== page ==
The Thursday ensuing, which was the Ascension of our Lord, a council was held by the Pucelle, the Bastard of Orleans, the marshal of Saint Severe, and de Rays, the lord de Graville, the baron de Colouces, the lord de Villars, the lord de Sainctestrailles, the lord de Gaucourt, La Hire, the lord de Covraze, Messire Denis de Chailly, Thibaut de Termes, Jamet de Tilloy, and a Scottish captain called Canede, and other captains and chiefs of war, as also the citizens of Orleans, to advise and to .conclude what ought to be decided upon in regard to the English, who held them in a state of siege. Wherefore it was agreed that the Tournelles and the boulevards at the end of the bridge should be assailed ; because the English had marvellously fortified them with engines of defence, and a great number of persons well used to the art of war. And the captains therefore received command that each should hold himself in readiness on the morning of the following day, having all things necessary for the making an assault; the which orders were well obeyed. For by the night was so much diligence manifested, that all was ready by early morning, and announced unto the Pucelle; the which sallied out of Orleans, having in her company the Bastard of Orleans, the marshals of Saint Severe, and de Rays, the lord of Graville, Messire Fleurend D'Illiers,
La Hire, and many other knights, esquires, and about four thousand combatants, and passed the river Loire between Saint Loup and the new tower; and prima facie, they took Saint John Le Blanc, which the English had repaired, and fortified ; and then retired upon a small island, which is to the right of Saint Aignan. And then the English of the Tournelles sallied out in great power, uttering loud cries, and came to charge them desperately and very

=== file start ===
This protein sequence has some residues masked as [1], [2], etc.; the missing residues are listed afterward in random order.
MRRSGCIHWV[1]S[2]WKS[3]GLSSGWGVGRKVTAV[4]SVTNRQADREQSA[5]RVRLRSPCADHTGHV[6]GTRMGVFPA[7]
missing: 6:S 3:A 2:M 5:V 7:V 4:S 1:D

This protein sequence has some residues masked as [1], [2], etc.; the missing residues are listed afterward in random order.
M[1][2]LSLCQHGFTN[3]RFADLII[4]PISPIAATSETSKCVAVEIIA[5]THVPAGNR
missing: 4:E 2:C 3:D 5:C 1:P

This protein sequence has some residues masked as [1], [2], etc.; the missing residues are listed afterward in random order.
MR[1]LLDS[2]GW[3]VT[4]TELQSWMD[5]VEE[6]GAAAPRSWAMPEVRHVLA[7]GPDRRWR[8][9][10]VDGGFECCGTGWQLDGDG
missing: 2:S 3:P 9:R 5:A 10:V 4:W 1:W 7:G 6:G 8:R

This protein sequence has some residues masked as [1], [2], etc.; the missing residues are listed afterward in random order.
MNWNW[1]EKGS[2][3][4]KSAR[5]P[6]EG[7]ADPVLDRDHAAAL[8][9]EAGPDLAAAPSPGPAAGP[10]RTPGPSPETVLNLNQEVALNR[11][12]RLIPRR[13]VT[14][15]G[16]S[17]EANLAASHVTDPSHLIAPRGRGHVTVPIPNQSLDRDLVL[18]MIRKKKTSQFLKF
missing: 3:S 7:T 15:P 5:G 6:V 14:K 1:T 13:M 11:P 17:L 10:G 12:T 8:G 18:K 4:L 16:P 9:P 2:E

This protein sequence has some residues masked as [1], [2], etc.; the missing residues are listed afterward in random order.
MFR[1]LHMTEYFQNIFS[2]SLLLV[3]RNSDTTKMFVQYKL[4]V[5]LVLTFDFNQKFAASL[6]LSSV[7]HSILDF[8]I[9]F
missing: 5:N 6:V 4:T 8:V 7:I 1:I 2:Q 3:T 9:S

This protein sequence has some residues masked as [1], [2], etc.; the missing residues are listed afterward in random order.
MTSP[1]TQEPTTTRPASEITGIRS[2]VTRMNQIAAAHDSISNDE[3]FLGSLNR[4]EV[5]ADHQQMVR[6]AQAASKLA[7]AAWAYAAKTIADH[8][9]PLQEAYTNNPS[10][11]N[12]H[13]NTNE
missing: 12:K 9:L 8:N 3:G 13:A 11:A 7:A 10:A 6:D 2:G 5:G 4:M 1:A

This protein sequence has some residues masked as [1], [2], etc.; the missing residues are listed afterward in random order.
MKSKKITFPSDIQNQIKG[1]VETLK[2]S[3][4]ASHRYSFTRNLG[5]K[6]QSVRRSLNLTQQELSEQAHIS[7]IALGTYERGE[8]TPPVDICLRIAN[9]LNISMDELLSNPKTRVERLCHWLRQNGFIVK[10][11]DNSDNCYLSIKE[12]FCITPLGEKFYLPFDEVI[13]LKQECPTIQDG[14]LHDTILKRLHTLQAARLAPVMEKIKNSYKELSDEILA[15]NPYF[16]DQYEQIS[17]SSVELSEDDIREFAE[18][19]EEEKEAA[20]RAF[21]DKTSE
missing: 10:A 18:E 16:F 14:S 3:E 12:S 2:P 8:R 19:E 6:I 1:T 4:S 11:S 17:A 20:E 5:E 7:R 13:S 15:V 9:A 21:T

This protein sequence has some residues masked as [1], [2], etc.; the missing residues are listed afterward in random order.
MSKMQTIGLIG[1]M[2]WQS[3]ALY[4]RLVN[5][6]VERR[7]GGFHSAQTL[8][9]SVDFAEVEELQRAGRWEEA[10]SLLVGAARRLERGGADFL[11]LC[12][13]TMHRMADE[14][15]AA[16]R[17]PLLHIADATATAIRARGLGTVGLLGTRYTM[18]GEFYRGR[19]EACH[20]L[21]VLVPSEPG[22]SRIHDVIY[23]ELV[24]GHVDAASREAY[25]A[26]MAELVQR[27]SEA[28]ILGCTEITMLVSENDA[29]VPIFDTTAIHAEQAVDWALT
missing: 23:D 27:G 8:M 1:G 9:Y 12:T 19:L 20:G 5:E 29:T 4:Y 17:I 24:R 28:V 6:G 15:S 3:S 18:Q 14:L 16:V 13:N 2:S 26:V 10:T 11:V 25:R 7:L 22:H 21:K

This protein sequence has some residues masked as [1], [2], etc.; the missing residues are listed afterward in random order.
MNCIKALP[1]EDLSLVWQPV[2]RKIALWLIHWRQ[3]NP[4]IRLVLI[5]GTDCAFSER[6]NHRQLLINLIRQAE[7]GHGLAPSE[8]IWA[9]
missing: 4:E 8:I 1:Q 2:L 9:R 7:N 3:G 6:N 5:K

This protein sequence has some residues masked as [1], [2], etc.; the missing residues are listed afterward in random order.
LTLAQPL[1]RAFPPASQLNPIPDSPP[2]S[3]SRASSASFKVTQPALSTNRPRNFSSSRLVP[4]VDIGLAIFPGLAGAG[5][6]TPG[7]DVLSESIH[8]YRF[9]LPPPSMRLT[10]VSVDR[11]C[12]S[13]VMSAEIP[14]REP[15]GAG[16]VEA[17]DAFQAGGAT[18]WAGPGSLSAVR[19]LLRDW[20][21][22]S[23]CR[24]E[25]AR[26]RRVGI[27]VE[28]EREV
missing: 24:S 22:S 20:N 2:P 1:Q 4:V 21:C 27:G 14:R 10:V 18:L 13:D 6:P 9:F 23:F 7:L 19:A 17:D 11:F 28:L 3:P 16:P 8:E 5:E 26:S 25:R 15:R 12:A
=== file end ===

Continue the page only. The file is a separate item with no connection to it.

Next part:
But the Pucelle and La Hire, on all sides, joined together with their own people, and fought with such great force and hardihood against the English, that they obliged them to fall back to their boulevards and Tournelles. And immediately on coming up commenced such an assault upon the boulevard and the bastille near that spot, and fortified by the English on the ground where lately stood the church of the Augustins, that they took the same by force, delivering a great number of Frenchmen prisoners, and killing several English who were therein and had most obstinately defended the same, insomuch that many gallant feats of arms were per
either side. And the ensuing night the French commenced the siege before the Tournelles and the surrounding boulevards. Therefore, those of Orleans used great diligence in conveying, during the whole of the night, bread, wine, and other provisions, to the men at war carrying on the siege.
The day after, by the dawn of morning, which was
Saturday the sixth day of May, the French assailed the boulevards and the Tournelles, even while the English were engaged in fortifying them. And there took place a most marvellous assault, during which were performed many gallant feats of arms, as well by the assailants as those who defended, because the English had great numbers of bold combatants, and were abundantly furnished with every instrument of defence. And well did they also show it; for notwithstanding the French placed their scaling ladders in divers places and very thickly, and attacked in front the very highest of their fortifications with such valour and hardihood, that it seemed, from their bold array, that they would fain be immortal; yet were they discomfited several times, and hurled from the top to the bottom, as well by cannon and other discharges, as by hatchets, lances, javelins, leaden mallets, and even with their own hands; so that many of the French were killed and wounded, and among the others was there wounded the Pucelle, being struck by an arrow between the shoulder and the throat, so much front that it passed through. At which all the assailants were mightily doleful and in rage, and more especially the Bastard of Orleans and other captains, who advanced towards her, saying, that it would be better to give up the assault until the ensuing day. But she consoled them by many fine and hardy speeches, exhorting them to maintain